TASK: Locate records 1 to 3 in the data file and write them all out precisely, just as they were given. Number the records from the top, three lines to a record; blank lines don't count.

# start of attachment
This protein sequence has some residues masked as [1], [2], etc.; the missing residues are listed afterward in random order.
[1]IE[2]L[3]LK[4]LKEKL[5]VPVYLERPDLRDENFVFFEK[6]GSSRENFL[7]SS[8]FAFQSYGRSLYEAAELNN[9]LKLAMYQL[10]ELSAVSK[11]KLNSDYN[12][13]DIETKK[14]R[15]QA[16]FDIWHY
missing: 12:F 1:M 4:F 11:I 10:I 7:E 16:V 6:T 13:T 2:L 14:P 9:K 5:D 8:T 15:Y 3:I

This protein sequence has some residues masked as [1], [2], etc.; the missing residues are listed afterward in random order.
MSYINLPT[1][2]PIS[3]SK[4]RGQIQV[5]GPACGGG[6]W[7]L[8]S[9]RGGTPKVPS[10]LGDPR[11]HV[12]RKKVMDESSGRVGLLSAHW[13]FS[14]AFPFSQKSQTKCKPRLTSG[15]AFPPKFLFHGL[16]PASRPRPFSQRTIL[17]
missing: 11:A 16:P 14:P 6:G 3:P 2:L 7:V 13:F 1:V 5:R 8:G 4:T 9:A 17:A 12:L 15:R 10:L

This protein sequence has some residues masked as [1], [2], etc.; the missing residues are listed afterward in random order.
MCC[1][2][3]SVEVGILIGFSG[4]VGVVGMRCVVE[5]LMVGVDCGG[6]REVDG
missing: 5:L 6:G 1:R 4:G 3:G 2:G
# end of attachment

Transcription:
This protein sequence has some residues masked as [1], [2], etc.; the missing residues are listed afterward in random order.
[1]IE[2]L[3]LK[4]LKEKL[5]VPVYLERPDLRDENFVFFEK[6]GSSRENFL[7]SS[8]FAFQSYGRSLYEAAELNN[9]LKLAMYQL[10]ELSAVSK[11]KLNSDYN[12][13]DIETKK[14]R[15]QA[16]FDIWHY
missing: 12:F 1:M 4:F 11:I 10:I 7:E 16:V 6:T 13:T 2:L 14:P 9:K 5:D 8:T 15:Y 3:I

This protein sequence has some residues masked as [1], [2], etc.; the missing residues are listed afterward in random order.
MSYINLPT[1][2]PIS[3]SK[4]RGQIQV[5]GPACGGG[6]W[7]L[8]S[9]RGGTPKVPS[10]LGDPR[11]HV[12]RKKVMDESSGRVGLLSAHW[13]FS[14]AFPFSQKSQTKCKPRLTSG[15]AFPPKFLFHGL[16]PASRPRPFSQRTIL[17]
missing: 11:A 16:P 14:P 6:G 3:P 2:L 7:V 13:F 1:V 5:R 8:G 4:T 9:A 17:A 12:L 15:R 10:L

This protein sequence has some residues masked as [1], [2], etc.; the missing residues are listed afterward in random order.
MCC[1][2][3]SVEVGILIGFSG[4]VGVVGMRCVVE[5]LMVGVDCGG[6]REVDG
missing: 5:L 6:G 1:R 4:G 3:G 2:G